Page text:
Here's Looking At You From John Walter's perspective, too many of us have our self-image backward. He hopes his 'True Mirror' will fix that.


NEW YORK -- Do you know who you are? What you really look like? Does your mirror tell the truth?

Of course it doesn't. It conceals things by distorting them. Hold a newspaper up to a mirror. Can you read it? Not unless you can read backward.

Hold up your watch. Can you tell the time? Not unless your eyes and mind can effortlessly reverse the numbers to counter the mirror's effect. Mirrors do elfin things like this. They obscure the plain, encode the clear.

Most people don't think about it much. John Walter does.

Walter is a thin man with wakeful eyes and a quiet voice full of patience. For about 20 years now he has been preoccupied with the effects common mirrors have on people's sense of self-identity. It has encouraged him to formulate some eccentric theories -- one about what your hair part means -- and to invent a device to counter the mendacity of mirrors.

He calls his invention the "True Mirror." Not only does his mirror reflect back a page of text that is perfectly intelligible, it introduces you to someone you rarely encounter: yourself. It's not the self you shave every morning, or apply makeup to. It's the self everybody else sees. It is the face your wife kisses, your girlfriend slaps, the face you must, at some point in your life, turn to the music.

Mirror, mirror

That there is a difference between your mirror image and the real you may be something you are already aware of. Maybe you don't care. After all, your real image is knowable. It is revealed in photographs or on video. But for most people, it is the mirror that tells them each day who they are, what they look like. And it lies to them.

Walter is a 39-year-old New Yorker, a computer scientist with a degree in physics who does consulting work. In his spare time he assembles the True Mirrors by hand. He and his 34-year-old sister, Catherine, a sometime movie actress who studied anthropology, operate out of a minute, dull apartment in the warren of the financial district in lower Manhattan. Currently they are looking for a storefront to open a shop; they are working with a New Jersey plastics company to find a way to industrialize production of their product.

They seem a very contemporary pair, bright and attractive, manifestly levelheaded -- except, perhaps, for that dubious business about the hair part.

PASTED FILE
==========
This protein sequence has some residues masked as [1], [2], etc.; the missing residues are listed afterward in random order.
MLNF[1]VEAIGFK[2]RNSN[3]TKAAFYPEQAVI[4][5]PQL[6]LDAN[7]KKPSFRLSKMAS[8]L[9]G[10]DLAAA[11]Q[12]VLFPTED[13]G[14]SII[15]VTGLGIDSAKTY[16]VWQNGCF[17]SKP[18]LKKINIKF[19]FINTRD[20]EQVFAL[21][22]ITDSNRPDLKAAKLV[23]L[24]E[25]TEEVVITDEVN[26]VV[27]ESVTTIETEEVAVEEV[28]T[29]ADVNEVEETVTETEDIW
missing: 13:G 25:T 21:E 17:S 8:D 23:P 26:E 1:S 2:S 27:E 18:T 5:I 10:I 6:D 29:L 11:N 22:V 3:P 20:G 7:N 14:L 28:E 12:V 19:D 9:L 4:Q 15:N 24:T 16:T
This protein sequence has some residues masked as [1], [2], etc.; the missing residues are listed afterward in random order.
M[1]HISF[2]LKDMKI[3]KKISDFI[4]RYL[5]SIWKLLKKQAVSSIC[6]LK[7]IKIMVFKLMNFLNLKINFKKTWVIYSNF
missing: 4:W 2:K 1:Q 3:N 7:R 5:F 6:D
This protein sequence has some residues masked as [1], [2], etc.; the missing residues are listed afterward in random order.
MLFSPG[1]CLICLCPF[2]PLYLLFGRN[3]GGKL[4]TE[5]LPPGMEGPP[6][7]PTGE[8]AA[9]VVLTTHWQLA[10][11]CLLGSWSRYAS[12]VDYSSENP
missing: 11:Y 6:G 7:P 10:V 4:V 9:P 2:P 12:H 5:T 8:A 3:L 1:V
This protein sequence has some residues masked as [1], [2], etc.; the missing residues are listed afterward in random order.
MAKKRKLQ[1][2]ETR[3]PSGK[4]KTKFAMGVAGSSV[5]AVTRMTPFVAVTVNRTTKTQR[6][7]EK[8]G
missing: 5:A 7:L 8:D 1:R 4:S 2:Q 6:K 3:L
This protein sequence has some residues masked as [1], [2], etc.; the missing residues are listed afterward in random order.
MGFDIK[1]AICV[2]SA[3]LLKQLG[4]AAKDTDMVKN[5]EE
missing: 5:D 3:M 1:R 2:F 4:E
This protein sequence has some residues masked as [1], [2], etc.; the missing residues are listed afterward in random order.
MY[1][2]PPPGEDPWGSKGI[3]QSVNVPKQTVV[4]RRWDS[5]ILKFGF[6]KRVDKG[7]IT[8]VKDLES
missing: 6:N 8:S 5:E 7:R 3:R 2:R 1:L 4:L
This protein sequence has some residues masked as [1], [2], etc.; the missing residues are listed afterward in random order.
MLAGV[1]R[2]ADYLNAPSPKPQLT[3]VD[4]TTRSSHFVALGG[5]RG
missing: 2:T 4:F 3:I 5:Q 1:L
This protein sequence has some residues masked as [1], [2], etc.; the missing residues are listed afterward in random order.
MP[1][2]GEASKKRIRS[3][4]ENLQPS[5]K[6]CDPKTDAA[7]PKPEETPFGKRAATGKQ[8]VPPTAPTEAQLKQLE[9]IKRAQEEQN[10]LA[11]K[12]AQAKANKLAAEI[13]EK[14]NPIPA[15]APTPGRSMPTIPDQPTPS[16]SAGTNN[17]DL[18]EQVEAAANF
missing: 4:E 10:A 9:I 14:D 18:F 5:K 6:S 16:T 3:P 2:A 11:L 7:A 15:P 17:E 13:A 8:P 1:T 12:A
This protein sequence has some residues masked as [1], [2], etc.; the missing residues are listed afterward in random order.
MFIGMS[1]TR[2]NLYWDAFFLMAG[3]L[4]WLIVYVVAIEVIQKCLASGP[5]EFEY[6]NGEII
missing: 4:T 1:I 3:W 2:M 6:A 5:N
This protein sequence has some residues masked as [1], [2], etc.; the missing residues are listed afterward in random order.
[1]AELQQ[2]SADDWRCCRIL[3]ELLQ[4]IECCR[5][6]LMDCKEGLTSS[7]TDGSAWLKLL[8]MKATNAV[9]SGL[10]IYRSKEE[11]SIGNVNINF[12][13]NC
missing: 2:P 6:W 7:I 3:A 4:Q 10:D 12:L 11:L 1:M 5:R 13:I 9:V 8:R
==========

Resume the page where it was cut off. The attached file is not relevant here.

But there is nothing dubious about the True Mirror, which is really two mirrors joined in a box at a perfect 90-degree angle. When one looks into the box, the reflected image is not only true, but three-dimensional.

The Walters are convinced their device is the first perfect realization of an idea that has been around for some time, frequently patented but never produced without flaws. John Walter discovered the first patent for the idea when he went to patent his own device, about seven years ago. It had been registered by a Catholic priest named John Joseph Hooker, who lived in Derby, England. Hooker intended to create "certain and useful Mirrors for Obtaining True or Positive Reflections." His patent was recorded Sept. 27, 1887.

But the Walters found no evidence that Hooker ever built his mirror. Nor have they seen any products that might have flowed from the 15 other patents for the device that have been registered over the years. Whatever, the idea is now in the public domain, and what the Walters' patent is for is the trademark name, True Mirror.

John Walter says he made about a hundred variations of the True Mirror before he got it right. The problem was a vexing

seam in the center of the image, where the two mirrors come together. He eradicated this by using high-quality optical glass, and placing the reflective material on the front of the glass instead of the back, where it is on conventional mirrors.

The Walters have been selling True Mirrors for about six years, by word of mouth mainly. Brian Connolly, a New Yorker, who publishes a magazine called Natural Health and Fitness, bought one and uses it for introspection. "I look into it for five or 10 minutes three or four times a week," he said. "It reveals parts of me I'm very unfamiliar with."

Mixed reactions

So far the Walters' marketing plan has been unaggressive. Mainly they display their mirror at street fairs. They have drawn interesting reactions.

"Some people love it. Some people hate it. Some people have even run away screaming," said John Walter. "Then there were people who said they didn't see any difference."

And to a few come painful moments of self-recognition.

Walter recalls a movie actress who took one look into the True Mirror and exclaimed that she finally understood why she was always getting cast in roles portraying "tough, hard-boiled women." Before that moment, she said, she never could understand why people would see her that way.

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